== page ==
When compared to less healthy dietary patterns, studies have found that plant-based dietary patterns with an emphasis on plant foods, such as vegetarian, vegan, or Mediterranean-style diets, are connected to a lower risk of heart disease, strokes, and type 2 diabetes. Scientific evidence also suggests that eating a nutritious plant-based diet helps reduce the risk of disease by lowering blood pressure, lowering cholesterol, and supporting a healthy bodyweight.
Many foods that are key in our diets, such as fruit and vegetables, wholegrains, nuts, seeds, and legumes, are greater in plant-based diets. As a result, these diets tend to be higher in dietary fibre and lower in saturated fat and free sugars than other diets.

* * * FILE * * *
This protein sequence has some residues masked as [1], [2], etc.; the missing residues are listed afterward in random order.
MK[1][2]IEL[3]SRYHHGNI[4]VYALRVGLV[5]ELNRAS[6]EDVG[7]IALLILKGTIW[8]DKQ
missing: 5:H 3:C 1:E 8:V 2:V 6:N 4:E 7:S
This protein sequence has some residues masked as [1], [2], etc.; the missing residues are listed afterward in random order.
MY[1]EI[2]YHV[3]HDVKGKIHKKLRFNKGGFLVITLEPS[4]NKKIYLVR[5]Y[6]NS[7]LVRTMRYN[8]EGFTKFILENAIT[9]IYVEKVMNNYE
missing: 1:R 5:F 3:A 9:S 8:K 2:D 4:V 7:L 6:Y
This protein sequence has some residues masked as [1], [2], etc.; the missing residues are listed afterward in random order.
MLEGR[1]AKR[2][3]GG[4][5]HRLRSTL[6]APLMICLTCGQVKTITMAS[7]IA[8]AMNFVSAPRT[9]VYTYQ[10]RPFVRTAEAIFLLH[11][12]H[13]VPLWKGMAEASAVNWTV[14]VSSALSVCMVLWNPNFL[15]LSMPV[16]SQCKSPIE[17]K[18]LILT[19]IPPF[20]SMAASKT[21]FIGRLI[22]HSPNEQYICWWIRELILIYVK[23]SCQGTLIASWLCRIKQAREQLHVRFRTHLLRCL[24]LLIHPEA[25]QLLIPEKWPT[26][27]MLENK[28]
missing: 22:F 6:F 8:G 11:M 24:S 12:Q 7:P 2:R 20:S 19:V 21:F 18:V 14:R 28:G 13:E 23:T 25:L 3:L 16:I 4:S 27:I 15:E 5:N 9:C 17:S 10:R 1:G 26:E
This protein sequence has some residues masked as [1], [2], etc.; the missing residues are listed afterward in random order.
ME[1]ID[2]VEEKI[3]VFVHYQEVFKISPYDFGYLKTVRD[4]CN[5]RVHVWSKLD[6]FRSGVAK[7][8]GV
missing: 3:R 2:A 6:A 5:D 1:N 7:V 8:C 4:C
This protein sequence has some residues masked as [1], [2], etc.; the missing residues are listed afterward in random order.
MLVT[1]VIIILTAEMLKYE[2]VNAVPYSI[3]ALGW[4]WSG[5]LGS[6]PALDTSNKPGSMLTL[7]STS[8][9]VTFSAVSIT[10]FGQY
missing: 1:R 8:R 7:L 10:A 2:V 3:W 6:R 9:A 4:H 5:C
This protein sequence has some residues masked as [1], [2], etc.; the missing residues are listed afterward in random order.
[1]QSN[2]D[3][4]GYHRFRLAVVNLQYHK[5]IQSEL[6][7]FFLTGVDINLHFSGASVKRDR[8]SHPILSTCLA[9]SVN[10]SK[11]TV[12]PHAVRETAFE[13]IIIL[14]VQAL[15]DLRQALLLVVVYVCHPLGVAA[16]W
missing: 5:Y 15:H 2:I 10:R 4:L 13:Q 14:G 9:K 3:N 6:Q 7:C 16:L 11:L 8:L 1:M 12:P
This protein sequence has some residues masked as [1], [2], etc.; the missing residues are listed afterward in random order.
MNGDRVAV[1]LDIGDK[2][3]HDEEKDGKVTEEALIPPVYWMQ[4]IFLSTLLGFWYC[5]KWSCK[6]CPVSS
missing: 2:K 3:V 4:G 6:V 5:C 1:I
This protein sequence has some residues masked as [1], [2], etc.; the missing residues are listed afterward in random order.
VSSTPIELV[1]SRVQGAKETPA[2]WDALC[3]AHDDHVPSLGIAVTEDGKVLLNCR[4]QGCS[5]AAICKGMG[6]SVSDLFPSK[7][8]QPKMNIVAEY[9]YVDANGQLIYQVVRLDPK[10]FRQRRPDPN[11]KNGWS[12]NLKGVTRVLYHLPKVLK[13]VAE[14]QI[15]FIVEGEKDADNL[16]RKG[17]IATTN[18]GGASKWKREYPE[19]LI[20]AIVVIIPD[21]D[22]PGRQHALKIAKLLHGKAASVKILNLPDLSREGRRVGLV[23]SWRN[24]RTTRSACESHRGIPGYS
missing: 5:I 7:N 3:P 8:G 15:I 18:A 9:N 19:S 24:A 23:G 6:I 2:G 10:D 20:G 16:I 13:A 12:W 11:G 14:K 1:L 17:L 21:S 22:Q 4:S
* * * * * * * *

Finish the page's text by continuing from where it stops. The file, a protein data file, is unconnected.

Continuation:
5 fab plant -based foods to help support fertility
Tomatoes- Tomatoes are an excellent source of vitamin C – a powerful antioxidant that has many important functions in the body, from immune support, to skin health, in the prevention of blood clots and offering protection from prostate cancer. Tomatoes also contain Lycopene. Lycopene is a naturally occurring carotenoid. Tomatoes, especially cooked tomatoes, may improve fertility, especially in men. Carotenoids are powerful antioxidants, and provide red, yellow and orange colour to fruit and vegetables. They have an important role in that they protect the cells of the body from damage caused by free radicals. In relation to fertility, there have been some studies into the beneficial effects of lycopene on male fertility. Research has been carried out to examine the effect of the antioxidants in lycopene in helping to protect developing sperm from free radical damage and possible DNA damage.